I’m not interested in engaging in personal attacks on Bale, Ramsey, Joe Allen of Swansea or Craig Bellamy who have expressed support for the concept. I’m not going to make knee-jerk statements endorsing the banning of said players from the National team. I don’t want to speculate on whether they have been badly advised, exploited by agents and sponsors, or intentionally undermined the FAW in their actions. I want to explore the implications of the worst case scenario for not just supporters but also the players, in a way that the average fan can relate to.

What would a Team GB mean for Wales and the other nations involved? To cut a long story short, they could all, including England, see their individual status revoked by FIFA. In the simplest of terms, it would mean that English, Welsh, Scottish and Northern Irish football supporters would be without a representative team on the international stage. There would obviously be a Great British team to support, and I’m sure some fans would be comfortable with this, but the opportunity to express one’s self as unique and separate sets of supporters would be taken from us. At least in FIFA sanctioned events. If, for instance, Wales wanted to continue playing in an unofficial capacity, we would be relegated to playing other ‘unrecognised’ national teams such as Kosovo, Catalonia, Greenland, Tibet, and Gibraltar etc.

I’m not sure the likes of Gareth Bale, Aaron Ramsey, Darren Fletcher, Charlie Adam, and Jonny Evans would be motivated by away trips to Iraqi Kurdistan or Southern Sudan, let alone be allowed to travel by their clubs. As I’ve stated, this wouldn’t be restricted to the Celtic nations. The likes of Wayne Rooney, Joe Hart, Jack Wilshere and Adam Johnson might have secure futures as fixtures in a combined British team, but would players on the fringes, who earn vast amounts of money and are vital to the future of Premier League teams want, or be allowed to play against Guernsey, Isle of Man or the Falkland Islands? I’m thinking of players like Tom Cleverley, Chris Smalling or Daniel Sturridge who play for the most successful, highest paying clubs in England, are genuine contenders for an Olympic berth as Under 23’s but far from guaranteed an international future. They could hypothetically be ending their international ambition by making themselves available for selection.

By choosing to play for a Team GB, the players are effectively leaving their, and every other aspiring footballers international future in the hands of FIFA. Without detailing an exhaustive list of the allegations and proven instances of corruption, bribery and elitism involving FIFA officials, suffice to say I would not entrust them with deciding my future career options with integrity and compassion.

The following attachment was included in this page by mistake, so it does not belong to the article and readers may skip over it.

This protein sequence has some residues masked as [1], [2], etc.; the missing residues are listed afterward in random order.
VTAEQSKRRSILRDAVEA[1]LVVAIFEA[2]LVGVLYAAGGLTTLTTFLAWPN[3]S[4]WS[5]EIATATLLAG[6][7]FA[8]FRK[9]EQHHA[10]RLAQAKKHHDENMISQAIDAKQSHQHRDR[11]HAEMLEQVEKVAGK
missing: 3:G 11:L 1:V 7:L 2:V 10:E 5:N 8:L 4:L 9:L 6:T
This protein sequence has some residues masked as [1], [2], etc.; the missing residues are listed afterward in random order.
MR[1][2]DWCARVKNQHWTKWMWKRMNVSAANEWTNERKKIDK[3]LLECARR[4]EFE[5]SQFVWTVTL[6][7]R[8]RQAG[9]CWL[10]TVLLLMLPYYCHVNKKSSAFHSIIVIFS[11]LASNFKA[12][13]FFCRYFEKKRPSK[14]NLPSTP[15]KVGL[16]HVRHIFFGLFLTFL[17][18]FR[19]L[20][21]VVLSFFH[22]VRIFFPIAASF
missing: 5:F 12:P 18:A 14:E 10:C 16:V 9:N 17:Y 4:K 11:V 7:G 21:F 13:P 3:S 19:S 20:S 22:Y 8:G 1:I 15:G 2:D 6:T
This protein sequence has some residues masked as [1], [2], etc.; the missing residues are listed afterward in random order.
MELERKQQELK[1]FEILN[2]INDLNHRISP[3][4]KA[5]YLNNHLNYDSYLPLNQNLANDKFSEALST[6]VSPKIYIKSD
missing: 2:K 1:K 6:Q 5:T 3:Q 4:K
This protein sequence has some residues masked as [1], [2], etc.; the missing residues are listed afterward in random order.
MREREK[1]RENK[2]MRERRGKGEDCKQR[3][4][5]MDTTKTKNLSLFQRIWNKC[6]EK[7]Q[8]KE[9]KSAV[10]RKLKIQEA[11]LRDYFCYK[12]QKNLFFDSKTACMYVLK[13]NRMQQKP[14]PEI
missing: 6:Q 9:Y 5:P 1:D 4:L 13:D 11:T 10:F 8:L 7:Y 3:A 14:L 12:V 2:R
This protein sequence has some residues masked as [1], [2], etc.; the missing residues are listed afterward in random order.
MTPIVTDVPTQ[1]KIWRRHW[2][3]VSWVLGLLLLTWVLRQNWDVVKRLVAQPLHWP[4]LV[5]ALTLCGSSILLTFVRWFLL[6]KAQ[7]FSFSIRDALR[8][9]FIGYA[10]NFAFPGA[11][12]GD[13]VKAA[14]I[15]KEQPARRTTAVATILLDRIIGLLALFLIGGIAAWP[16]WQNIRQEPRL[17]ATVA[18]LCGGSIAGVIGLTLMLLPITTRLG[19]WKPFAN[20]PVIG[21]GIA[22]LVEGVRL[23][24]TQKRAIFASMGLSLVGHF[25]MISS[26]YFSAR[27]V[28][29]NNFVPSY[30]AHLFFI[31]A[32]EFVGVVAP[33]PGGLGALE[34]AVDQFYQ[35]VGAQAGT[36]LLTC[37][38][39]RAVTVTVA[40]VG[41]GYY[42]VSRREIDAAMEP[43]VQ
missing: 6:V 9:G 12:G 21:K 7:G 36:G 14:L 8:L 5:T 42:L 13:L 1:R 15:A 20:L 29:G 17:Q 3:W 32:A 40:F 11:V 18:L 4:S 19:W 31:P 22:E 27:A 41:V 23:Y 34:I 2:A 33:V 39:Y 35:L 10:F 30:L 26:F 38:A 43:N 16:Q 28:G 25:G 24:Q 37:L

It would also be naive not to consider the influence of sponsorship from the leading kit manufacturers, who would profit from a successful Olympic tournament from the cream of British youngsters, but would also not want their clients devaluing their talent by lowering themselves to representing non-FIFA nations, in far-flung corners of the globe. The time spent travelling, the time away from their clubs, the risk of injury and fatigue would be highly undesirable for sponsors and clubs alike. So away from the 30 or so players representing Team GB in meaningful competition, there would be a whole generation, or generations, of players in international limbo, an involuntary exile.

Another factor that players and fans should be aware of is that of who would manage a GB team. Would they have club or national allegiances that may influence squad selection? This has been an issue with the British & Irish Lions in rugby union. Accusations of bias towards English players under Clive Woodward’s charge were well founded. He chose to select his ageing World Cup winners in a year when Wales had won the Grand Slam playing scintillating rugby. That among many other factors contributed to a disastrous tour on many fronts. Aside from that particular instance there have always been charges of pro-England bias when selecting Lions squads due to the influence of the RFU, as well as accusations of an over-representation of Irish and Welsh players on the last tour in 2009 from various quarters.

In this hypothetical scenario, with no England team, it wouldn’t be paranoid or conspiratorial to assume that the Team GB manager would be whoever is in line to be the next England manager. It stands to reason that the traditional powerhouse, with all its influence and the overwhelming number of supporters would supply the inaugural coach, despite the fact that Scottish managers have enjoyed far more success at club level. The popular choice for the England manager’s role is Harry Redknapp. What would his selection look like? I have no doubt that as his club manager, Gareth Bale would be ensured a starting place. But what about Aaron Ramsey? The most talented Welsh player of his generation, and captain of an emerging Welsh team. If Harry decides that he would prefer a midfield of Scott Parker, Jack Wilshere and Steven Gerrard, with Frank Lampard in reserve, and that James Milner, Charlie Adam and Darren Fletcher are more experienced options, Ramsey has effectively consigned himself to the international wilderness by playing for the Olympic team.